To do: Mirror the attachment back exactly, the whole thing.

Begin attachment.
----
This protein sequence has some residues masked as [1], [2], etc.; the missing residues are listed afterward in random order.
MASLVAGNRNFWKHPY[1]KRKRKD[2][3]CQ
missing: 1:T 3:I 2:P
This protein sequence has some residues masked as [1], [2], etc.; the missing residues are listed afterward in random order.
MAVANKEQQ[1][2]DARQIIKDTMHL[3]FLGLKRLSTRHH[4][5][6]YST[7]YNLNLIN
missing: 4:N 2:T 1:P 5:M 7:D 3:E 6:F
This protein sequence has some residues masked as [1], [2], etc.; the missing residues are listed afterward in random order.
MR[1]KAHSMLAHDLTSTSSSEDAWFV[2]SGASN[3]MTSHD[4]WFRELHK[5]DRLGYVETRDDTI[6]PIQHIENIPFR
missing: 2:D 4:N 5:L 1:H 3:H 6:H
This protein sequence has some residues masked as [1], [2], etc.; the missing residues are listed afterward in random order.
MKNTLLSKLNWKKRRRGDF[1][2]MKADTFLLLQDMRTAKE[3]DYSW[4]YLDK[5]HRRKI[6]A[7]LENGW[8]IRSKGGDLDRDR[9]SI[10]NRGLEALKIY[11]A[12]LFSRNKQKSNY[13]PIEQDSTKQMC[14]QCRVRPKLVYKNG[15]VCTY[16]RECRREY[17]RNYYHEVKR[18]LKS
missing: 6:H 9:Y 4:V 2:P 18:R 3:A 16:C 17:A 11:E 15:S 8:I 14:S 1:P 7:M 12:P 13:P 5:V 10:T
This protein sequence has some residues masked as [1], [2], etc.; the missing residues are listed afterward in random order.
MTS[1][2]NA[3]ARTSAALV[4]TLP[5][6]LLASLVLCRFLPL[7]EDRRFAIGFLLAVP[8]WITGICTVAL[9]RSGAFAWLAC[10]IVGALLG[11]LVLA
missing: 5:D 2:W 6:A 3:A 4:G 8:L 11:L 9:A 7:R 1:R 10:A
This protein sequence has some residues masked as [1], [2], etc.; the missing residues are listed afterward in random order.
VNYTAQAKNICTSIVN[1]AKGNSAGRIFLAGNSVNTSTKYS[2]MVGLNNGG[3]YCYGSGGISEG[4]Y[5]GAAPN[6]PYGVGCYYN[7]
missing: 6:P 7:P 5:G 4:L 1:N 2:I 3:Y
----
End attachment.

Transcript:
This protein sequence has some residues masked as [1], [2], etc.; the missing residues are listed afterward in random order.
MASLVAGNRNFWKHPY[1]KRKRKD[2][3]CQ
missing: 1:T 3:I 2:P
This protein sequence has some residues masked as [1], [2], etc.; the missing residues are listed afterward in random order.
MAVANKEQQ[1][2]DARQIIKDTMHL[3]FLGLKRLSTRHH[4][5][6]YST[7]YNLNLIN
missing: 4:N 2:T 1:P 5:M 7:D 3:E 6:F
This protein sequence has some residues masked as [1], [2], etc.; the missing residues are listed afterward in random order.
MR[1]KAHSMLAHDLTSTSSSEDAWFV[2]SGASN[3]MTSHD[4]WFRELHK[5]DRLGYVETRDDTI[6]PIQHIENIPFR
missing: 2:D 4:N 5:L 1:H 3:H 6:H
This protein sequence has some residues masked as [1], [2], etc.; the missing residues are listed afterward in random order.
MKNTLLSKLNWKKRRRGDF[1][2]MKADTFLLLQDMRTAKE[3]DYSW[4]YLDK[5]HRRKI[6]A[7]LENGW[8]IRSKGGDLDRDR[9]SI[10]NRGLEALKIY[11]A[12]LFSRNKQKSNY[13]PIEQDSTKQMC[14]QCRVRPKLVYKNG[15]VCTY[16]RECRREY[17]RNYYHEVKR[18]LKS
missing: 6:H 9:Y 4:V 2:P 18:R 3:A 16:C 17:A 11:E 15:S 8:I 14:S 1:P 7:M 12:P 13:P 5:V 10:T
This protein sequence has some residues masked as [1], [2], etc.; the missing residues are listed afterward in random order.
MTS[1][2]NA[3]ARTSAALV[4]TLP[5][6]LLASLVLCRFLPL[7]EDRRFAIGFLLAVP[8]WITGICTVAL[9]RSGAFAWLAC[10]IVGALLG[11]LVLA
missing: 5:D 2:W 6:A 3:A 4:G 8:L 11:L 9:A 7:R 1:R 10:A
This protein sequence has some residues masked as [1], [2], etc.; the missing residues are listed afterward in random order.
VNYTAQAKNICTSIVN[1]AKGNSAGRIFLAGNSVNTSTKYS[2]MVGLNNGG[3]YCYGSGGISEG[4]Y[5]GAAPN[6]PYGVGCYYN[7]
missing: 6:P 7:P 5:G 4:L 1:N 2:I 3:Y